Monday, September 23

Pockets of Resistence

I’ve been looking desperately for opportunities to build mountain bike trails in my home county and the surrounding environs.  The eastern end of the county dips into the Daniel Boone National Forest, but the local ranger district is somewhat obstructionist when it comes to recreational pursuits.  And I’m not talking discrimination against single user groups.  They pretty much wish we’d all go away.
There’s also a very popular state park with large tracts of forested land, but unlike Colorado state parks (or even other Kentucky state parks) they also would rather keep the public out of the public lands than to actually abide by their mandate and manage the lands responsibly.  
Both land management agencies cry poverty, but they can afford to have a local private contractor come in and dig tank traps to keep the public out of their public lands.  It’s sad that my home county cannot take advantage of the natural and cultural resources that exist within our own watershed, that state and federal agencies from outside can prohibit even the responsible exploitation of our resources, and that we are continually kept from thriving as an outdoor recreational tourism center like we could.
No, we’re limited to those token uses of vanilla hiking and Pigeon Forge type gift shopping for people from out of town who can afford to spend money.  Well, we have ATVing and zip lining nowadays anyway.  Whoo. Hoo.
In an area that has such a perfect landscape for rock climbing, mountain biking, and other such activities there should be a strong local community of outdoor enthusiast working on improving conditions, building and maintaining trails and use areas, and working with the land managers and other user groups to preserve those things which need to be preserved.  
But instead of locals we have outsiders that have to come in and do everything that does manage to get done but little else.  I’m not knocking these outsiders—and some have even chosen to relocate here—but they don’t have the same level of cultural investment.  They aren’t injected into the local community network in the same ways.  The long time locals are the ones that can get things done, that have the knowledge and connections to bring about the right kind of changes, and who stand to gain or lose the most.
I’ve been criticized in the past for not being a local to Powell County.  This is a chronic problem in rural America.  It doesn’t matter how long you live in a place; if your mama and grandmama don’t live down the street, and you’ve lived somewhere else other than an army base, then you ain’t a local.  I’ve been guilty at looking at others this way too.
My problem is that I’ve moved away, moved back, moved away, moved back, moved away, moved back, and one last time I’ve moved away and then moved back.  Despite my tours of duty in other places I have spent the majority of my life in Powell County.  I’ve lived a total of thirteen years in three other states and the other twenty-six years of my life between Clay City, Stanton, Slade and rural Powell County.  I’ve lived a full 2/3 of my life in the County.  Both of my children were born here.  Most of my family lives here.  Heck, most of my in-laws live here.  And yet I have been accused of being an outsider with outsider ideas.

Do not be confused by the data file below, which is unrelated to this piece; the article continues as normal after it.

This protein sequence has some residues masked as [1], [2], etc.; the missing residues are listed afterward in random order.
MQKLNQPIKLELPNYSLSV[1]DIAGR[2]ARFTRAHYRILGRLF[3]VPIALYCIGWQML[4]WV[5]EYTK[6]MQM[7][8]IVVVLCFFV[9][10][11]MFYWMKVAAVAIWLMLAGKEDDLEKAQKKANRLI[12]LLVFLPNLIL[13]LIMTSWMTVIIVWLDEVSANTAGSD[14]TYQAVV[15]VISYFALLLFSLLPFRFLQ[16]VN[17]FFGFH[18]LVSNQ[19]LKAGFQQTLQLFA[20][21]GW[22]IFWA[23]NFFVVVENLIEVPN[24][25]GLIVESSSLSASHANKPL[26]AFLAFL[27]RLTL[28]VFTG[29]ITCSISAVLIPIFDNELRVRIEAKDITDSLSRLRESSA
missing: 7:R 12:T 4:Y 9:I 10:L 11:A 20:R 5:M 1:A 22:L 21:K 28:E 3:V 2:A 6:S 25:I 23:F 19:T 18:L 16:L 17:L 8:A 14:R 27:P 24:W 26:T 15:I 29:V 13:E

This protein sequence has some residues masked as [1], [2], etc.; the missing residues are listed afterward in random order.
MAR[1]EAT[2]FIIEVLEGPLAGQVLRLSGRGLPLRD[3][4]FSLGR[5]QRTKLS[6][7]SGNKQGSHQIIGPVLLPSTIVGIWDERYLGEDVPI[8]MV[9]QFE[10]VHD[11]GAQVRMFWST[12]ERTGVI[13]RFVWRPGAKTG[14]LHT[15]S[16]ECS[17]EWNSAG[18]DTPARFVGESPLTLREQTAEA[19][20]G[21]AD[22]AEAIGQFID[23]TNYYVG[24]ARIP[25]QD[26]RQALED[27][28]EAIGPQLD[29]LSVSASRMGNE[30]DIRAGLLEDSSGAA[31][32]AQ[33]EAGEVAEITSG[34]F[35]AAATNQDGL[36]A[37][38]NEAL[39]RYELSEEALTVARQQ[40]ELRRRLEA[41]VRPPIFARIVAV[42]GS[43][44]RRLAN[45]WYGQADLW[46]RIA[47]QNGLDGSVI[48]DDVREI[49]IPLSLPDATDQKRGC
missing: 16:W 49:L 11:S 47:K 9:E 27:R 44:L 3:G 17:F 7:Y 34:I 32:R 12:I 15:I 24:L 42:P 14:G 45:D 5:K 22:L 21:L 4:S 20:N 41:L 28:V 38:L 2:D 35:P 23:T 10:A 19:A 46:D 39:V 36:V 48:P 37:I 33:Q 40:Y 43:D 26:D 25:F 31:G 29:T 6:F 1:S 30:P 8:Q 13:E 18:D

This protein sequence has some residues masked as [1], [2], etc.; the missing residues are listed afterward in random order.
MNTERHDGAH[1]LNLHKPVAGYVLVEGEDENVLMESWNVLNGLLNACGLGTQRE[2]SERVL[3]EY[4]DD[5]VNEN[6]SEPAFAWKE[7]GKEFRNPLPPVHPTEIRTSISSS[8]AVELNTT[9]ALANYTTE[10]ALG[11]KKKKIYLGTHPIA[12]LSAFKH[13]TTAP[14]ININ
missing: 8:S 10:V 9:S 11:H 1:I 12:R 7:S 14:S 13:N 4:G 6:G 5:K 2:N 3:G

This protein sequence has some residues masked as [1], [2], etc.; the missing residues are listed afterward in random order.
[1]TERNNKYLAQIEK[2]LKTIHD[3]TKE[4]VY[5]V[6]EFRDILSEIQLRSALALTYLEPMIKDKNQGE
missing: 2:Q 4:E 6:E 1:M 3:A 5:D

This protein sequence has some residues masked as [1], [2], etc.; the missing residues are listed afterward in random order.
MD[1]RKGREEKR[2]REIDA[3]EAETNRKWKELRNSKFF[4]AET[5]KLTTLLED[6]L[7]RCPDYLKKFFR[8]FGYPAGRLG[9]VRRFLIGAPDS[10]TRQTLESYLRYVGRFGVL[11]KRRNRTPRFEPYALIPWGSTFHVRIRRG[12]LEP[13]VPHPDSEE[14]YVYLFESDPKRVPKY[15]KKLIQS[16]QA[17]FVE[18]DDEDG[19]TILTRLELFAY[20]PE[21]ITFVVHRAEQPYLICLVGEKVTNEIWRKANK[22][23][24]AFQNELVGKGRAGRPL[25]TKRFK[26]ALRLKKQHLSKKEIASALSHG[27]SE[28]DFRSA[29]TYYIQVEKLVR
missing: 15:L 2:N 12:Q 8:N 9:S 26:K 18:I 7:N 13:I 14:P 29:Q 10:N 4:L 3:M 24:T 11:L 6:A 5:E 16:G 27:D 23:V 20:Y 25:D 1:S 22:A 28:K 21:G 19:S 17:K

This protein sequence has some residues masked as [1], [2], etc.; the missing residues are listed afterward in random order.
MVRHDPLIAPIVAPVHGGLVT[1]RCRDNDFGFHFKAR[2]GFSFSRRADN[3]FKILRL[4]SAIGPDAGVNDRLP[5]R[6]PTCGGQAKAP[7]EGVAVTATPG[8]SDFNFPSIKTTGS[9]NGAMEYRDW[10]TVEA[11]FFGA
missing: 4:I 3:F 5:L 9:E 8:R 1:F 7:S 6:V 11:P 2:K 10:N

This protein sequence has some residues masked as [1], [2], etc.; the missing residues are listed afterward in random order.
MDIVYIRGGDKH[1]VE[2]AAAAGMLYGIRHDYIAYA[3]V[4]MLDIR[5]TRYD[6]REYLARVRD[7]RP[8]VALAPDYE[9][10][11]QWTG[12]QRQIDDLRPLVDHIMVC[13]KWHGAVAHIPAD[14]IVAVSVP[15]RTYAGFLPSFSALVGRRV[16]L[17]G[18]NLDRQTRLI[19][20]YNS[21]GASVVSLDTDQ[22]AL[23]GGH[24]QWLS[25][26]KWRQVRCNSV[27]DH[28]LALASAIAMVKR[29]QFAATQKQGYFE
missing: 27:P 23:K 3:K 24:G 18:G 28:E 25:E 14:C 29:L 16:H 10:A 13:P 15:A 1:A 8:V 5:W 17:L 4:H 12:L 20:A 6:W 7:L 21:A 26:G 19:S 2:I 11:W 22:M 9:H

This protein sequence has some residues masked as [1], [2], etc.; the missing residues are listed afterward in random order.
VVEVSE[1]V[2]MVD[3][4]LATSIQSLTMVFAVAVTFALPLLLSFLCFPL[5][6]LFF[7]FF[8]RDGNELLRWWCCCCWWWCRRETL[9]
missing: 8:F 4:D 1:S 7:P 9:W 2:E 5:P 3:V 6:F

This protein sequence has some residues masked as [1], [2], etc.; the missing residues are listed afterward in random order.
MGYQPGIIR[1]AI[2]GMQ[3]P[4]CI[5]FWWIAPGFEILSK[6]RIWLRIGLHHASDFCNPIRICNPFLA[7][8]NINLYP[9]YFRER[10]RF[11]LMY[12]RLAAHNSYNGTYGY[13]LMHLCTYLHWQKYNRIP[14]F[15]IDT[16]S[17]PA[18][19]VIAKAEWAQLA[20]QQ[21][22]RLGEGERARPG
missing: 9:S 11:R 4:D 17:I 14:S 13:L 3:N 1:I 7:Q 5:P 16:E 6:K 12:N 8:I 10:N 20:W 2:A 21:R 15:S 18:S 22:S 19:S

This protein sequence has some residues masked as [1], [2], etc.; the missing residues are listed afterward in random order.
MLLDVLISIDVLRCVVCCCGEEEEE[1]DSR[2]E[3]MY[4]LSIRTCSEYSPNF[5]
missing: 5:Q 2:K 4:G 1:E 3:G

Someone behind a cash register once asked my father-in-law where he was from.  Stanton, he replied.  No, where are you from?  Stanton.  But your accent…  I’m originally from New York, but I’ve lived in Stanton for 20 years.  Doesn’t matter, you’re still an outsider.  It’s how we’ve been conditioned to respond. Us versus them.
Why can’t someone who has chosen to become a part of the community you live in have an equal say?  Why does tenure matter more than talent or passion?  People who have lived in one place a long time seem to me to be more set in their ways and less likely to want to change even poor situations.  New ideas are not bad.  They shouldn’t be embraced simply because they’re new, but they also should not simply be dismissed for the same reason.
So what am I doing about it?
As much as I can.  Everything I can.  We have a Transition group in Powell County now.  We’re having a Community Summit in November.  Mandy and I, along with others, have been talking about starting a running group and/or a bike club.  I don’t see it as a way to socialize and have a reason to ride as much as I see it as a small pocket of local bike/ped advocacy.  Socializing and riding are good too though.  The new KyMBA chapter is mostly a dream right now, but I think it’s important, and I think if we can find that right parcel of land for trails it will become vitally important.
The hurdles are the usual suspects: resistance to change, comfort in the status quo, feelings of helplessness in the big scheme of things, and lack of vision or will to put forth the dreams that we have.  
My time away from home has empowered me somewhat.  I’ve gained the perspective I sought.  I’ve gained experience I needed and didn’t realize I lacked.  I’ve matured and gained some confidence and status through my efforts of the past few years.  While it seems to me that 40 years old is late in the game to become an advocate for positive change, it also seems to be the best time for me.
I find I don’t get discouraged so easily these days.  I’m much better at letting the negative noise fade into the background and keep plugging ahead toward my goals.  I’ve lived a few dreams and reached a few goals so I know that dogged persistence is the key.  If you can wait them out your dreams are on their way.

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